3.5.4. Uncertainty (Key -7)

Key -7 (Uncertainty) can be used to represent a known measurement uncertainty for the clock, as a numeric value in seconds or as a duration (Section 4).

For this document, uncertainty is defined as in Section 2.2.3 of [GUM]: "parameter, associated with the result of a measurement, that characterizes the dispersion of the values that could reasonably be attributed to the measurand". More specifically, the value for this key represents the extended uncertainty for k = 2, in seconds.

3.5.5. Guarantee (Key -8)

Key -8 (Guarantee) can be used to represent a stated guarantee for the accuracy of the point in time, as a numeric value in seconds or as a duration (Section 4) representing the maximum allowed deviation from the true value.

While such a guarantee is unattainable in theory, existing standards such as [RFC3161] stipulate the representation of such guarantees, and therefore this format provides a way to represent them as well; the time value given is nominally guaranteed to not deviate from the actual time by more than the value of the guarantee, in seconds.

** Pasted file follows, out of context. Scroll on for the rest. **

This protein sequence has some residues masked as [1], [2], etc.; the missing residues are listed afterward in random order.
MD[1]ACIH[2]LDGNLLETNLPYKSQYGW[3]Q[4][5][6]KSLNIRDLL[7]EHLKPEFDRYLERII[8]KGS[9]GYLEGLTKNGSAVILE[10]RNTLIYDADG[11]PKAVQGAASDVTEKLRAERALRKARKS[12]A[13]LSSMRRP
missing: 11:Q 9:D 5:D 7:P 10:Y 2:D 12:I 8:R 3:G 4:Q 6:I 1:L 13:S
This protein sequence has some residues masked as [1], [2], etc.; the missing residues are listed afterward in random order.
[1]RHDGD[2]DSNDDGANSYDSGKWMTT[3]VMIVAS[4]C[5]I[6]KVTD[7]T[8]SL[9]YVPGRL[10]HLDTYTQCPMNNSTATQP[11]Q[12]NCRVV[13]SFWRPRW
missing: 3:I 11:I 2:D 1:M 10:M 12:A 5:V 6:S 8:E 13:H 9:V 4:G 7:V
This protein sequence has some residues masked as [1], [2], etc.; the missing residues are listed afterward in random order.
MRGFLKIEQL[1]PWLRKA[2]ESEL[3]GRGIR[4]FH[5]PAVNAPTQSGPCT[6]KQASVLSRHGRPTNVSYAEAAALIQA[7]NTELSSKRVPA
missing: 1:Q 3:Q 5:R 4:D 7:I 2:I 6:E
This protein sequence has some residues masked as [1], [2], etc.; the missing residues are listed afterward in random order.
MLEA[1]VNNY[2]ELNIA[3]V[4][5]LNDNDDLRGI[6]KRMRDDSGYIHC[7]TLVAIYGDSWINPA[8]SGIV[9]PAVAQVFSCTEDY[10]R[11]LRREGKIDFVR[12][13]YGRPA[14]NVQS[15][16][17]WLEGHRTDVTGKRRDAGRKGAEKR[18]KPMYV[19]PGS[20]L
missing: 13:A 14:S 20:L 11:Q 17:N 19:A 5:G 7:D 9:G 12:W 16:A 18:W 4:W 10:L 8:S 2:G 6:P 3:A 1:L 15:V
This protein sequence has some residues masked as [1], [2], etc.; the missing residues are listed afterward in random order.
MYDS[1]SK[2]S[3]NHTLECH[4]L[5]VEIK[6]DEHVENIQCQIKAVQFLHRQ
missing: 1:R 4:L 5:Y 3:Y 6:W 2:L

3.6. Keys -10, 10: Time Zone Hint

Keys -10 and 10 can be used to provide a hint about the time zone that would best fit for displaying the time given to humans, using a text string in the format defined for time-zone-name or time-numoffset in [IXDTF]. Key -10 is equivalent to providing this information as an elective hint, while key 10 provides this information as critical (i.e., it MUST be used when interpreting the entry with this key).

Keys -10 and 10 MUST NOT both be present.

time-zone-info = tstr .abnf
                 ("time-zone-name / time-numoffset" .det IXDTFtz)
IXDTFtz = '
   time-hour       = 2DIGIT  ; 00-23
   time-minute     = 2DIGIT  ; 00-59